Flight 447 investigators deny black box ‘signal’ claims

A Brazilian diver floats on wreckage of Flight 447 spotted last week.
Accident investigators on Tuesday denied that a weak signal had been detected from the missing flight data recorders of the Air France airliner that plunged into the Atlantic earlier this month.

The June 1 crash killed all 228 people on board. France’s Le Monde newspaper reported on its Web site Tuesday that the Nautile mini-submarine set out Monday after French navy vessels detected the ping several hundred kilometers off the coast of Brazil. But the French team investigating the disaster said the “black boxes” from Flight 447 had not been found and that research teams “check out any sound” that might lead to them, Agence France-Presse reported. “No flight recorders have been located to this day,” a spokeswoman for the BEA aviation investigating bureau told AFP. “This is not the first time that we have heard noise. We check out all of these noises. The research effort continues,” she said. The devices will only operate for around another week. Data from the recorders may be crucial in pinning down a cause of the crash.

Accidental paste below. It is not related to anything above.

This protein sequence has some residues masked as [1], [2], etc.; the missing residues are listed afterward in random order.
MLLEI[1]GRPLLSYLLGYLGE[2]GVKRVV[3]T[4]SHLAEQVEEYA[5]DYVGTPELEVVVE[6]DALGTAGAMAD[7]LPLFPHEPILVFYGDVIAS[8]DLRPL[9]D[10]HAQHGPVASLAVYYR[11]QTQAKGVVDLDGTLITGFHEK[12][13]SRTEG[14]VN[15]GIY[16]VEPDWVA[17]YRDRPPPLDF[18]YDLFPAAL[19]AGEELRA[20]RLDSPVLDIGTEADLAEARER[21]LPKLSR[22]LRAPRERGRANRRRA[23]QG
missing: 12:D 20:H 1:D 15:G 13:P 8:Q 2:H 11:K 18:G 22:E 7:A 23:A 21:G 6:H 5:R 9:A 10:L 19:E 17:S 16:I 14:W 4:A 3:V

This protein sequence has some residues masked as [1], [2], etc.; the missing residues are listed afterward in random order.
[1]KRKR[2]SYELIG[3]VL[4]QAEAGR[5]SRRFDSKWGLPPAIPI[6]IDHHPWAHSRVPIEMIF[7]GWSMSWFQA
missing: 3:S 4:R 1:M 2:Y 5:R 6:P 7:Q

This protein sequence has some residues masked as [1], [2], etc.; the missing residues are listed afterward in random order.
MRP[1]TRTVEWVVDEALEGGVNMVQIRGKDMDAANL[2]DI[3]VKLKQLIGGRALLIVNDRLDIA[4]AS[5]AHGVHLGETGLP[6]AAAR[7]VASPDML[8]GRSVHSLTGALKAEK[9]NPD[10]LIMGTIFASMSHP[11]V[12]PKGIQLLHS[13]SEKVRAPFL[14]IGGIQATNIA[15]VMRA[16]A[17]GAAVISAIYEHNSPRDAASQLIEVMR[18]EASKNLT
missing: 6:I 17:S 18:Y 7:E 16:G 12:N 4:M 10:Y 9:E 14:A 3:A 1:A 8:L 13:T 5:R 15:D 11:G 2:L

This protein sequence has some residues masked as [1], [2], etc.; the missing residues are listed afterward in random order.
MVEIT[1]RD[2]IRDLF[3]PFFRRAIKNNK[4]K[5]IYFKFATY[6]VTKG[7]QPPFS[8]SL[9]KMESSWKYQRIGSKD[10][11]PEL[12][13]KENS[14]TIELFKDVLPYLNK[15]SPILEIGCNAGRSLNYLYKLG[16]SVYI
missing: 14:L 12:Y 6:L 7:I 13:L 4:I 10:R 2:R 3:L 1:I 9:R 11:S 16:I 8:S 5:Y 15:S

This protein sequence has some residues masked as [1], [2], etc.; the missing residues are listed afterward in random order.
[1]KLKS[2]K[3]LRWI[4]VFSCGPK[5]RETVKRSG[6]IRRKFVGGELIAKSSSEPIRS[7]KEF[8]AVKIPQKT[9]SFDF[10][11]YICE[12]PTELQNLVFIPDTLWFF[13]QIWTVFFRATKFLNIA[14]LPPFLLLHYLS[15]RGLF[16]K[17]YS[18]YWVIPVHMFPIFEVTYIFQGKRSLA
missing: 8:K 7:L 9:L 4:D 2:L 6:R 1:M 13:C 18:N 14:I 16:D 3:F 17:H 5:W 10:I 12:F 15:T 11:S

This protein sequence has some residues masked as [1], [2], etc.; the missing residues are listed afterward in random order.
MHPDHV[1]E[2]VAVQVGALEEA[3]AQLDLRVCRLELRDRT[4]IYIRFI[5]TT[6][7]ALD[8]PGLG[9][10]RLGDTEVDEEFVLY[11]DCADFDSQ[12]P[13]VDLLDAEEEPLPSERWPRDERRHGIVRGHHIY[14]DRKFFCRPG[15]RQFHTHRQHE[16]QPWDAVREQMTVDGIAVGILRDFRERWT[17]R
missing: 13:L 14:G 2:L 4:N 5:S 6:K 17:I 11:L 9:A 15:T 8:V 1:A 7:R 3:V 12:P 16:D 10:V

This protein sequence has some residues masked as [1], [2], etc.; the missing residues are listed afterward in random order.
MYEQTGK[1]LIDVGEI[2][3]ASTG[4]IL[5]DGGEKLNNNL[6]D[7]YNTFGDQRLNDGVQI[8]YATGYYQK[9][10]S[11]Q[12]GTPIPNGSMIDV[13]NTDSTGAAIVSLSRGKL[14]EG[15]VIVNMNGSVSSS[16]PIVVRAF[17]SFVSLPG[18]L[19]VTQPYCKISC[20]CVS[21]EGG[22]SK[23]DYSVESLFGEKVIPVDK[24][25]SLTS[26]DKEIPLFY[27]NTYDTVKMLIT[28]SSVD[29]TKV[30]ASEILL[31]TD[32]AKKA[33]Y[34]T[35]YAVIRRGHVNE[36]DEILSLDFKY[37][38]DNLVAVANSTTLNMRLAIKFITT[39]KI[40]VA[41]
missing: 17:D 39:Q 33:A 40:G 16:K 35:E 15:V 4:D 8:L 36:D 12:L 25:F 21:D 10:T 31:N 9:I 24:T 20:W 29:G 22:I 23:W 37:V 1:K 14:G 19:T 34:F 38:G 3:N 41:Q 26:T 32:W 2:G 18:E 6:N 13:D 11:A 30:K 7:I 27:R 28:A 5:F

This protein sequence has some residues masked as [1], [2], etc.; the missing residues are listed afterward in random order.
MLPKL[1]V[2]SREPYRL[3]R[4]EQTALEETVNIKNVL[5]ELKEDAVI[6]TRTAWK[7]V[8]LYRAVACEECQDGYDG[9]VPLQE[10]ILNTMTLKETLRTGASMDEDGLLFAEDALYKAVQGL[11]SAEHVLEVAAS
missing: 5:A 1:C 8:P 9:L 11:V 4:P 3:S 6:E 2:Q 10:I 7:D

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On Friday Air France said it would pay families about €17,500 ($24,500) in initial compensation for each victim of the crash, the company’s chief executive said. So far, Air France has been in touch with about 1,800 relatives of the people who died when the Airbus A330 crashed, chief executive Pierre-Henri Gourgeon told France’s RTL radio. The aircraft has not been found, though search teams have found dozens of pieces of debris in the water and think they know the general location of the wreck. The head of the French accident investigation board, Paul-Louis Arslanian, said this week that there is a chance the entire aircraft may never be found. Watch more wreckage recovered from crash » With no wreckage and few clues about what caused the plane to go down, searchers remain focused on finding the plane’s data recorders. Autopsies conducted on some of the 50 bodies found so far show they suffered broken bones, including arms, legs and hips, Brazilian authorities have told French investigators, Arslanian said. Experts have said such injuries indicate the flight broke apart before hitting the ocean. Asked about that theory, Gourgeon said he would not go that far. “What I know is that the investigators would like to know the causes of death,” Gourgeon said. “That knowledge of causes of death will better clarify what exactly happened. Were the victims killed before the impact, or during impact” There has been difficulty in exchanging information between French investigators and Brazilian coroners, but that is being resolved, he said.

Investigators are looking at the possible role of airspeed sensors known as Pitot tubes, among other factors, as a possible cause of the crash. The plane sent 24 automated error messages in the four minutes before it crashed, Arslanian said Wednesday. The error messages all indicate there were problems with on-board information about the plane’s speed, which can cause some of the plane’s instruments to stop functioning, Arslanian said.